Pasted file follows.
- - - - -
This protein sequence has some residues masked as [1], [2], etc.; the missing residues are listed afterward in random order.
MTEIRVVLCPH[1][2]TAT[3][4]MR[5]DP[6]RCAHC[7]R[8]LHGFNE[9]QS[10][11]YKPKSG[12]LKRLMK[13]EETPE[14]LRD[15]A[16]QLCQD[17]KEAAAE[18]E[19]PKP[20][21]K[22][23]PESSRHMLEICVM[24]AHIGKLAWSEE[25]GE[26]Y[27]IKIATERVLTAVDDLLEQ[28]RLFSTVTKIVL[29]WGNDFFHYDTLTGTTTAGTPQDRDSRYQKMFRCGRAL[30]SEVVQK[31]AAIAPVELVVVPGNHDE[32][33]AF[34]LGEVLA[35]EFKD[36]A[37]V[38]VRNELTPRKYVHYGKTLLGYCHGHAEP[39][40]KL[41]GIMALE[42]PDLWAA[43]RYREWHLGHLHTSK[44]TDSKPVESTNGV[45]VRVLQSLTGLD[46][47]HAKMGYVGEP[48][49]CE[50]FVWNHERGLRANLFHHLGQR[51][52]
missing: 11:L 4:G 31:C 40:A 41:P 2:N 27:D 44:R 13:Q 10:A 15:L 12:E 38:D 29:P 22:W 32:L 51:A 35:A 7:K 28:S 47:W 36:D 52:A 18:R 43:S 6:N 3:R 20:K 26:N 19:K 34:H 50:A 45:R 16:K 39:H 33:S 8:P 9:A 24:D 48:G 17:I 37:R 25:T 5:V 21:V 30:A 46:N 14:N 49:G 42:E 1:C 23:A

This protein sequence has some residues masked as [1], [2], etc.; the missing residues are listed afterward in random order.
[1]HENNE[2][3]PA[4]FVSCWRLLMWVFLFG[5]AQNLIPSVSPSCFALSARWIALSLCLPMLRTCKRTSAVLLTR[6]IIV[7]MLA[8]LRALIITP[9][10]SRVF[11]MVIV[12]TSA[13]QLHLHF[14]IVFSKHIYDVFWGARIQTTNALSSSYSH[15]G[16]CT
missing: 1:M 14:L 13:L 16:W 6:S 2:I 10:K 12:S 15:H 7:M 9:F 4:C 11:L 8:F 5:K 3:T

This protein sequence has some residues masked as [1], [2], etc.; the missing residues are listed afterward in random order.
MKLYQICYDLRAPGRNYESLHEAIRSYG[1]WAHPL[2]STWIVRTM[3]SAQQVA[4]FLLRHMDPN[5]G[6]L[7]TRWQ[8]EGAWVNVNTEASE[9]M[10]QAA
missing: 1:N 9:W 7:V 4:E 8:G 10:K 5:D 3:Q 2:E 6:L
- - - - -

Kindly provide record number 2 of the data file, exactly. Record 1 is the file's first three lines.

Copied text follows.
This protein sequence has some residues masked as [1], [2], etc.; the missing residues are listed afterward in random order.
[1]HENNE[2][3]PA[4]FVSCWRLLMWVFLFG[5]AQNLIPSVSPSCFALSARWIALSLCLPMLRTCKRTSAVLLTR[6]IIV[7]MLA[8]LRALIITP[9][10]SRVF[11]MVIV[12]TSA[13]QLHLHF[14]IVFSKHIYDVFWGARIQTTNALSSSYSH[15]G[16]CT
missing: 1:M 14:L 13:L 16:W 6:S 2:I 10:K 12:S 15:H 7:M 9:F 4:C 11:L 8:F 5:K 3:T